“Whilst I accept that there should be significant structural improvement, I take the view that the fundamental problems are cultural and that they will only be solved by cultural change.”

In his paper Sir Nicholas Wall also said:

  • Family justice was essentially local, although this was not to say that there should not be national norms and criteria. In care proceedings the critical person is the Designated Family Judge. “I do not want anything to be done nationally that weakens the DFJ’s role or that inhibits the ability of the DFJ as a judge to lead the inter-disciplinary working arrangements that make local family justice work”. Steps are being taken to create a job description for the DFJs designed to strengthen their authority
  • The important changes identified by the Family Justice Review could take place “sooner and with less cost” within the newly created HMCTS. This would in due course involve Cafcass moving from the Department for Education to HMCTS (and not the Ministry of Justice as the review suggested)
  • The Family Business Authority would take responsibility for the implementation of a plan to modernise family justice. It has already been set up and will be chaired by the most senior HMCTS director with responsibility for family justice. The Authority will also help Sir Nicholas lead a cultural change by judges regarding case management
  • The FBA model, which has been set up “at virtually no cost”, would be consistent with the leadership, management and co-ordination of civil justice. “It would ensure that the family jurisdiction continues to be considered within the wider judicial context and that the use of resources is maximised”
  • This approach amounts to “a more realistic and cheaper means of achieving the objectives set out by the Review”. It is not currently practical to create a fresh organisation outside, the judge said.

The President of the Family Division suggested that case management and judicial continuity were the key issues for the judiciary, but acknowledged that the problems were easy to identify, but not so easy to tackle.

“Judges simply have to take control of a case – whether public or private,” he said. “It will, in my view, be good practice to write the name of the allocated judge on every file, so that when the case comes back, it comes back to that judge. Hand in hand with this must go the power to list. The judge who hears the case which has to come back must fix it for a date on which he or she can hear it.”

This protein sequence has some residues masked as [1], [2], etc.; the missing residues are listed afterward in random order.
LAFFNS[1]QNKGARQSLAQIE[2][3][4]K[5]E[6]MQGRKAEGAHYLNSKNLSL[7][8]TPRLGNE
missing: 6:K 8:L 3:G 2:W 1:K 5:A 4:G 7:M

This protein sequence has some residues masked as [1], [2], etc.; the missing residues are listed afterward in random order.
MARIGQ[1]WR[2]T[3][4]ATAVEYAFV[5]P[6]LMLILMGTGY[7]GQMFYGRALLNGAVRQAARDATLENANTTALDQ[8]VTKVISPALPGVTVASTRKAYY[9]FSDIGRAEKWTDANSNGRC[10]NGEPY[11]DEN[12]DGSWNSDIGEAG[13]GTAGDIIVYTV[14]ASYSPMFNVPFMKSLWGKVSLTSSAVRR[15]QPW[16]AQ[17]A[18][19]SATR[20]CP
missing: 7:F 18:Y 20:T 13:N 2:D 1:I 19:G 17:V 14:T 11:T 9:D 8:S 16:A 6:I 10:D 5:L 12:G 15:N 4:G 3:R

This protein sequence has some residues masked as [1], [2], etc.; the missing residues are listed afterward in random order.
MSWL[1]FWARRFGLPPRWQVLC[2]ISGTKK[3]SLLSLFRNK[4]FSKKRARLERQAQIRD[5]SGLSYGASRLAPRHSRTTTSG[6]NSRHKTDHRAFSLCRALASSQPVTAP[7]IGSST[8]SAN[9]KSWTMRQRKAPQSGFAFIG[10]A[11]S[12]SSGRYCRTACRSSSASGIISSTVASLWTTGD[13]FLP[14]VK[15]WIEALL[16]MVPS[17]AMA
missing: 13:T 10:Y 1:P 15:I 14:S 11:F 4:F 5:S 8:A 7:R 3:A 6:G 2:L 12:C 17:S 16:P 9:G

Power goes with permanence, Sir Nicholas argued. “The judge who is in the same location can case manage and can deal with the case when it comes back. This has simply got to happen. If it can be done in location A, it should be possible in location B. That is what the FJR says, and I agree.”

Sir Nicholas said the issue – identified by Professor Judith Masson of Bristol University – of many care cases being advocate led because the judge does not have time to go through the papers must be addressed. “With too many cases in his/her list, any agreement brokered by the advocates is ‘rubber stamped’ by the judge, who is only too glad to have an agreement which absolves him/her from reading the papers.”

The President of the Family Division said he recognised the traditional role of the English judge, but warned that times had changed. “We judges are now all case managers,” he argued. “This does not mean that we are any less judges; that function remains, and remains as the most important function we have. However, we must be involved. We tell the parties what evidence is to be called.”

Judicial continuity was also key, Sir Nicholas said. “Active case management and judicial continuity are the two principal contributions which the judiciary can make to the problem of delay.”